University of Hawaii master’s student Aimee Uyehara and Virginia Tech University bachelor’s student Abigail Han are the national winners of the fourth annual Syngenta Agricultural Scholarship.
Uyehara and Han were selected out of more than 100 eligible applicants who crafted essays about the importance of diversity and inclusion to the future of the agriculture industry. Applicants were also asked to identify opportunities for Syngenta and other industry leaders to foster and encourage diversity in ag.
“Aimee and Abigail are excellent student ambassadors for agriculture,” said Mary Streett DeMers, senior communications lead, Syngenta. “Both of these future leaders are deserving of this award and we are excited to see how they will foster diversity in the industry as they embark on their careers.”
Uyehara and Han each received $6,000 in national awards, in addition to the $1,000 received earlier this fall when selected as regional winners, to assist them in meeting financial obligations and ultimately realizing their educational and career goals.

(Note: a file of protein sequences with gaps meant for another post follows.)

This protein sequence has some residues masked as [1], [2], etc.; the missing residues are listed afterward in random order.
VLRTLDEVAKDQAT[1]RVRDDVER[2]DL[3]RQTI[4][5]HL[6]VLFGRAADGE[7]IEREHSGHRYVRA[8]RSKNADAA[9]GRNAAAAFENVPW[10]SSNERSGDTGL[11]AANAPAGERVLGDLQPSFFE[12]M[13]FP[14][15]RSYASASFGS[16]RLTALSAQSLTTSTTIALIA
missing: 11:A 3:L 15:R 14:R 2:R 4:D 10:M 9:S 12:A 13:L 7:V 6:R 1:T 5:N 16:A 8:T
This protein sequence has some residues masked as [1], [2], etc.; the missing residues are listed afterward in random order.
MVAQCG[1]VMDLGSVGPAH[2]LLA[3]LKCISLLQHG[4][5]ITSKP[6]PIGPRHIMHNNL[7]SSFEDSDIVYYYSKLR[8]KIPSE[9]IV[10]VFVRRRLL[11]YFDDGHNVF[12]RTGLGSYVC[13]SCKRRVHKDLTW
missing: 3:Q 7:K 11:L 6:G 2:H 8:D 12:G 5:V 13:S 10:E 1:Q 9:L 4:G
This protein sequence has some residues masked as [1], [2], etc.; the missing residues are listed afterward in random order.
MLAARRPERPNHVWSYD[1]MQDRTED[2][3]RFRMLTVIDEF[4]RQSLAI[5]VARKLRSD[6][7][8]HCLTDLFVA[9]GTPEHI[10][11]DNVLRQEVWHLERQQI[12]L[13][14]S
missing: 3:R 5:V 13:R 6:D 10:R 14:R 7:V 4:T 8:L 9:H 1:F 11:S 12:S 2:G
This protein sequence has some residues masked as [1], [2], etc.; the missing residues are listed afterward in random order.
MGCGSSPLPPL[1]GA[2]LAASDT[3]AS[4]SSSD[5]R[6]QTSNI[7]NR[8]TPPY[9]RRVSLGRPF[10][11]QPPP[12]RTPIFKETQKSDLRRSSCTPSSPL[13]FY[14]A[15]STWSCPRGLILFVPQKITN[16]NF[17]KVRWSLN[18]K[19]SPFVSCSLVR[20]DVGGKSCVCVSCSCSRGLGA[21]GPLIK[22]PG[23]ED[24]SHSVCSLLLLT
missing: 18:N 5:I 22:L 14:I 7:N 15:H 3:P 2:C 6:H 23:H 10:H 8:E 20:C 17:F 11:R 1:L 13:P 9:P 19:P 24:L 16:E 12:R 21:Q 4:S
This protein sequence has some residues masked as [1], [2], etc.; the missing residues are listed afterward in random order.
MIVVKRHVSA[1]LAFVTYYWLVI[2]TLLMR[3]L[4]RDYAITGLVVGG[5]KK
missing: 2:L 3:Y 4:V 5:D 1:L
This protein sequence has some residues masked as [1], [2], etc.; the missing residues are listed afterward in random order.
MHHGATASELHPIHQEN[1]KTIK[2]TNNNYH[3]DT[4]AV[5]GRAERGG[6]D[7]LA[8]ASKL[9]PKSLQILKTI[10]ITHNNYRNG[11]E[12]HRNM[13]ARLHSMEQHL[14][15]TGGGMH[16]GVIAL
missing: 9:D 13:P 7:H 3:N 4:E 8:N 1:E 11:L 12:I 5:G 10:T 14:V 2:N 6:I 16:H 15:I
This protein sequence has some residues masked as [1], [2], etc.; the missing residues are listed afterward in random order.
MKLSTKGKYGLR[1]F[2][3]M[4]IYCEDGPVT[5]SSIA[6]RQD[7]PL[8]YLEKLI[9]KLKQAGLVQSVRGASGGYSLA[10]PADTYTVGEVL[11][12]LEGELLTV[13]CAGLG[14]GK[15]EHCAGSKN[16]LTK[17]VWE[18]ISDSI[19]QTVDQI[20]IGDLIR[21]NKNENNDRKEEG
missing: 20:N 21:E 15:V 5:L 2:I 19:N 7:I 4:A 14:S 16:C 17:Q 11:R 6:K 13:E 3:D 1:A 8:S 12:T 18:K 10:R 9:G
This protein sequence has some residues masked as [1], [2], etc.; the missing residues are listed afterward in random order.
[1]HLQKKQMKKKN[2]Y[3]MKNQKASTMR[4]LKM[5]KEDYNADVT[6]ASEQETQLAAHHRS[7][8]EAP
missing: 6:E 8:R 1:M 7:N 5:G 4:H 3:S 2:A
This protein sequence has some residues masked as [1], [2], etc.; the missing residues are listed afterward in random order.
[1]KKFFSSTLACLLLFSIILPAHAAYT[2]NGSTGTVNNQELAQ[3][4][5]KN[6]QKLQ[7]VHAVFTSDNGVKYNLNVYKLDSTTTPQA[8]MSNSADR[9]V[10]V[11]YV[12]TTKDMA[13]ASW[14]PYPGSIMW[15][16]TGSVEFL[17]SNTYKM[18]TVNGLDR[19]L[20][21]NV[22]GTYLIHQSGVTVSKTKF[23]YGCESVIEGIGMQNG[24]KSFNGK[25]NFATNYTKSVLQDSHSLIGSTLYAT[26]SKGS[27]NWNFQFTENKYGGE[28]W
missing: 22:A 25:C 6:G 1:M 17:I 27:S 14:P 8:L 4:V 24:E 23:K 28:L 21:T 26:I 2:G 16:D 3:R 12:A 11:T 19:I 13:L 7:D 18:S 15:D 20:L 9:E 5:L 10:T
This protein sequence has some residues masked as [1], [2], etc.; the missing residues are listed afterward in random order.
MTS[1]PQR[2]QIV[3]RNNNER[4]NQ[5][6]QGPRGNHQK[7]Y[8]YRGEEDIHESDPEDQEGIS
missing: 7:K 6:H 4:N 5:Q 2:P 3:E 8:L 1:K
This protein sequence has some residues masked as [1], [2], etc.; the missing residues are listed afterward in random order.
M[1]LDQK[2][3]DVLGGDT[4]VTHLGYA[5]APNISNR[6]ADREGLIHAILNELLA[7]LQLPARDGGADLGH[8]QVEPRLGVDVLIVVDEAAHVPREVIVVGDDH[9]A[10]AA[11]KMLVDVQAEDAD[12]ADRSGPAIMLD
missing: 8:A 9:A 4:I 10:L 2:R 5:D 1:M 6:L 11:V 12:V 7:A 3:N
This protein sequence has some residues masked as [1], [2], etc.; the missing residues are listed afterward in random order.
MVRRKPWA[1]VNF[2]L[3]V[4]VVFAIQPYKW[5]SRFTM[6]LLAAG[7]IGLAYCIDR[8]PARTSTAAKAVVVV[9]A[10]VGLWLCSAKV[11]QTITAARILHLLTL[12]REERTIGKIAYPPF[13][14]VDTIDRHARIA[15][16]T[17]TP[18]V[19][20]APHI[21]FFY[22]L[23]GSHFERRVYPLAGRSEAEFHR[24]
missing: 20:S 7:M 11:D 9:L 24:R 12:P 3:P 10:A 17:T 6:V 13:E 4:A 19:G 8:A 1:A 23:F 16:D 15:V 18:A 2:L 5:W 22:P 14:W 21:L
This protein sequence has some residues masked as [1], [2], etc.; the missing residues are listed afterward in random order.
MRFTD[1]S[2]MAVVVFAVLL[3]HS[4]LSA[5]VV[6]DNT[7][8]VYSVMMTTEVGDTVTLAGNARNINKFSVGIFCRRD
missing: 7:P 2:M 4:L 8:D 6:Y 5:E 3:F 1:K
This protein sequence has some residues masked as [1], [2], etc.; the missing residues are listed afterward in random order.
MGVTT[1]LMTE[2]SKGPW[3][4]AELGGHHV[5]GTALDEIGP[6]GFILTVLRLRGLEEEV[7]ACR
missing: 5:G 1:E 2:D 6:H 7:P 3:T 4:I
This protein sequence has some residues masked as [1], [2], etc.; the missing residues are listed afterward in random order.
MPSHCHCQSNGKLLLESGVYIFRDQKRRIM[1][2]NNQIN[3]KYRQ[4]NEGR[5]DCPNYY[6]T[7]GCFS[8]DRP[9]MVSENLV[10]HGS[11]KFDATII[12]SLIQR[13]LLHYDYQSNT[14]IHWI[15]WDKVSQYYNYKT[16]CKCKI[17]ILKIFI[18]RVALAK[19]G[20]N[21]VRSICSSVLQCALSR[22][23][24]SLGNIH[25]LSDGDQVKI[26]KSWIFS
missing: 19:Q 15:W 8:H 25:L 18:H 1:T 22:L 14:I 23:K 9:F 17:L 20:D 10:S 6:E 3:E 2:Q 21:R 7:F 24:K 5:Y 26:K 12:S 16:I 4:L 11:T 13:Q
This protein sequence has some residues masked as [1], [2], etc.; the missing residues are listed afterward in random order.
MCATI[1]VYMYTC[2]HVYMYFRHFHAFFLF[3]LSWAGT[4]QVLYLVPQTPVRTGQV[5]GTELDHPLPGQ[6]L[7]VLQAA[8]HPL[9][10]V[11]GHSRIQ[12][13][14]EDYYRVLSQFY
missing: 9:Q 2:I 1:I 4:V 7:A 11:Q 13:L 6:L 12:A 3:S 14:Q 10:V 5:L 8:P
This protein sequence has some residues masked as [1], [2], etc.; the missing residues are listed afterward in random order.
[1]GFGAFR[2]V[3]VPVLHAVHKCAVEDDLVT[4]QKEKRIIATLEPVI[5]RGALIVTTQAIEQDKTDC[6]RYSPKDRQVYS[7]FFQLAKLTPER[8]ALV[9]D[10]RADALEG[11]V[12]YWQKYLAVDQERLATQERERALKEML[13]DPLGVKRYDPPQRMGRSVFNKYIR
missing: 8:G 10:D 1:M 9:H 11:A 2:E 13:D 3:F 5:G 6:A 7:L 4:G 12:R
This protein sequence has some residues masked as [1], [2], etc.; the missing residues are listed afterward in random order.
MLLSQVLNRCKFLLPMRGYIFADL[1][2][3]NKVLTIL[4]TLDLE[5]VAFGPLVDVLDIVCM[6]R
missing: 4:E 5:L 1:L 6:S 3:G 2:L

“Agriculture is, itself, a diverse science,” said DeMers. “It’s important that the diversity which fuels our industry is also represented in its people.”
Uyehara shares in her essay that one of the best ways to promote diversity in organizations is to “support current diverse employees in the industry and advertise their accomplishments as an example for future generations.”
“Being selected as a national winner is affirmation that I am wanted and can succeed in the agricultural field as an urban, mixed race woman,” said Han. “It is such a great feeling to know I am encouraged to pursue the path that I am on and I am so grateful to Syngenta for that.”
Six additional students were each awarded a $1,000 regional scholarship prize. Recipients included bachelor’s students, Caylen Goldsberry (Tuskegee University), Isabella Usenza (University of Kentucky), and Andrew Hanson (University of California, Davis), and master’s students, Jacobo Sanchez (Texas Tech University), Lindsay Overmyer (University of Nebraska-Lincoln), and Kaitlyn Orde (University of New Hampshire).
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